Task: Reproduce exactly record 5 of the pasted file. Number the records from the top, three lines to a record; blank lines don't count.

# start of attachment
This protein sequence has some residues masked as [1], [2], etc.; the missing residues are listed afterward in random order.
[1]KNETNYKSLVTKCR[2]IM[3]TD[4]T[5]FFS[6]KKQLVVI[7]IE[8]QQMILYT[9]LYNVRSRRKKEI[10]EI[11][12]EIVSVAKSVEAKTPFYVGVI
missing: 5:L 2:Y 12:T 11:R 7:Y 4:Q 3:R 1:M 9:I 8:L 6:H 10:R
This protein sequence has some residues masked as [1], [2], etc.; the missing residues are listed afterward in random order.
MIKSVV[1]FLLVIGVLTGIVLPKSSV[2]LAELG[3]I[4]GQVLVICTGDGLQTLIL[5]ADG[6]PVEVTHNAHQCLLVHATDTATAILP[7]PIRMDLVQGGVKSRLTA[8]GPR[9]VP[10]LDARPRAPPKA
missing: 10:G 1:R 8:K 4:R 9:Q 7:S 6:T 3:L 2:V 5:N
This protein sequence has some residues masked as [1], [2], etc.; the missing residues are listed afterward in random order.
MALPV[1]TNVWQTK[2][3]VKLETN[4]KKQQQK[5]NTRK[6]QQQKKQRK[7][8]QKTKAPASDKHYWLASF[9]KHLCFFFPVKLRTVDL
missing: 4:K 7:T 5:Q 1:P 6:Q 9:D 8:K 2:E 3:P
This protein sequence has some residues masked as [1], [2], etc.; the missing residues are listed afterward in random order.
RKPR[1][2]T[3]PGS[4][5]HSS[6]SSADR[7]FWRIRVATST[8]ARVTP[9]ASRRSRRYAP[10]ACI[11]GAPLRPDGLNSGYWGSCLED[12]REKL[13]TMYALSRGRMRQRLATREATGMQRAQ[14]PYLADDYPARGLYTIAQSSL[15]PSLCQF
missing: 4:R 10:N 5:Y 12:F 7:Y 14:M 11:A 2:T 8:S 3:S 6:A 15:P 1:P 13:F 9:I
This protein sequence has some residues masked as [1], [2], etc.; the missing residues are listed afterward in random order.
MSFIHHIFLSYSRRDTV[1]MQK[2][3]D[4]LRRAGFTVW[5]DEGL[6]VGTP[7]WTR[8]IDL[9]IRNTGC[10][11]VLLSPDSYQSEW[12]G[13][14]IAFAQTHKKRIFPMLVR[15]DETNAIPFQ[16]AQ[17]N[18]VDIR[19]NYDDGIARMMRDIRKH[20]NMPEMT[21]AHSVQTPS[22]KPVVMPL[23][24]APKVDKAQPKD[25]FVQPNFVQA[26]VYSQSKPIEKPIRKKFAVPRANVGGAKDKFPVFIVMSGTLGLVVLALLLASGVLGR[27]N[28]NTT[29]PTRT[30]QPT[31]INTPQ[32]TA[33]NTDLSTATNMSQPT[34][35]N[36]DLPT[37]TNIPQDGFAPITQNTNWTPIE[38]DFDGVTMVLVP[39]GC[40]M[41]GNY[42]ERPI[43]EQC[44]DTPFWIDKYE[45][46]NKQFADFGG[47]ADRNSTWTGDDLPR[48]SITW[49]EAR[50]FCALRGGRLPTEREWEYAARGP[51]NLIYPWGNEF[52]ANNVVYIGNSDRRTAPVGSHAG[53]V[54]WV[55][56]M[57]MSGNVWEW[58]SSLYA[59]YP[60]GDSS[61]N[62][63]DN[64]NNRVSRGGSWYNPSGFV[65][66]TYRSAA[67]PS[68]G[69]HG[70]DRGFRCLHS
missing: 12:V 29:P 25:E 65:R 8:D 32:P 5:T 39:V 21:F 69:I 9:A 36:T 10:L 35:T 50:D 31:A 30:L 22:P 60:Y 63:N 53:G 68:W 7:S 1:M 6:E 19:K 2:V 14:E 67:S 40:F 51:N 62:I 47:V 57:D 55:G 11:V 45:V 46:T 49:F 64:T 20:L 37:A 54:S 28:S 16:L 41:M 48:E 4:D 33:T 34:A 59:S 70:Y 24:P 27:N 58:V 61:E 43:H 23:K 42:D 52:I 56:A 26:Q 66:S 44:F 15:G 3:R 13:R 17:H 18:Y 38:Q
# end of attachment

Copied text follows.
This protein sequence has some residues masked as [1], [2], etc.; the missing residues are listed afterward in random order.
MSFIHHIFLSYSRRDTV[1]MQK[2][3]D[4]LRRAGFTVW[5]DEGL[6]VGTP[7]WTR[8]IDL[9]IRNTGC[10][11]VLLSPDSYQSEW[12]G[13][14]IAFAQTHKKRIFPMLVR[15]DETNAIPFQ[16]AQ[17]N[18]VDIR[19]NYDDGIARMMRDIRKH[20]NMPEMT[21]AHSVQTPS[22]KPVVMPL[23][24]APKVDKAQPKD[25]FVQPNFVQA[26]VYSQSKPIEKPIRKKFAVPRANVGGAKDKFPVFIVMSGTLGLVVLALLLASGVLGR[27]N[28]NTT[29]PTRT[30]QPT[31]INTPQ[32]TA[33]NTDLSTATNMSQPT[34][35]N[36]DLPT[37]TNIPQDGFAPITQNTNWTPIE[38]DFDGVTMVLVP[39]GC[40]M[41]GNY[42]ERPI[43]EQC[44]DTPFWIDKYE[45][46]NKQFADFGG[47]ADRNSTWTGDDLPR[48]SITW[49]EAR[50]FCALRGGRLPTEREWEYAARGP[51]NLIYPWGNEF[52]ANNVVYIGNSDRRTAPVGSHAG[53]V[54]WV[55][56]M[57]MSGNVWEW[58]SSLYA[59]YP[60]GDSS[61]N[62][63]DN[64]NNRVSRGGSWYNPSGFV[65][66]TYRSAA[67]PS[68]G[69]HG[70]DRGFRCLHS
missing: 12:V 29:P 25:E 65:R 8:D 32:P 5:T 39:V 21:F 69:I 9:A 36:T 10:L 35:T 50:D 31:A 30:L 22:P 60:Y 63:N 53:G 68:W 7:S 1:M 6:E 19:K 2:V 14:E 67:S 40:F 51:N 62:I 47:V 57:D 55:G 11:V 45:V 46:T 49:F 64:T 20:L 37:A 54:S 28:S 16:L 41:M 48:E 4:D 33:T 34:A 59:S 70:Y 24:P 27:N 58:V 61:E 43:H 23:K 42:D 52:I 56:A 26:Q 66:S 44:F 15:G 3:R 13:R 17:H 18:Y 38:Q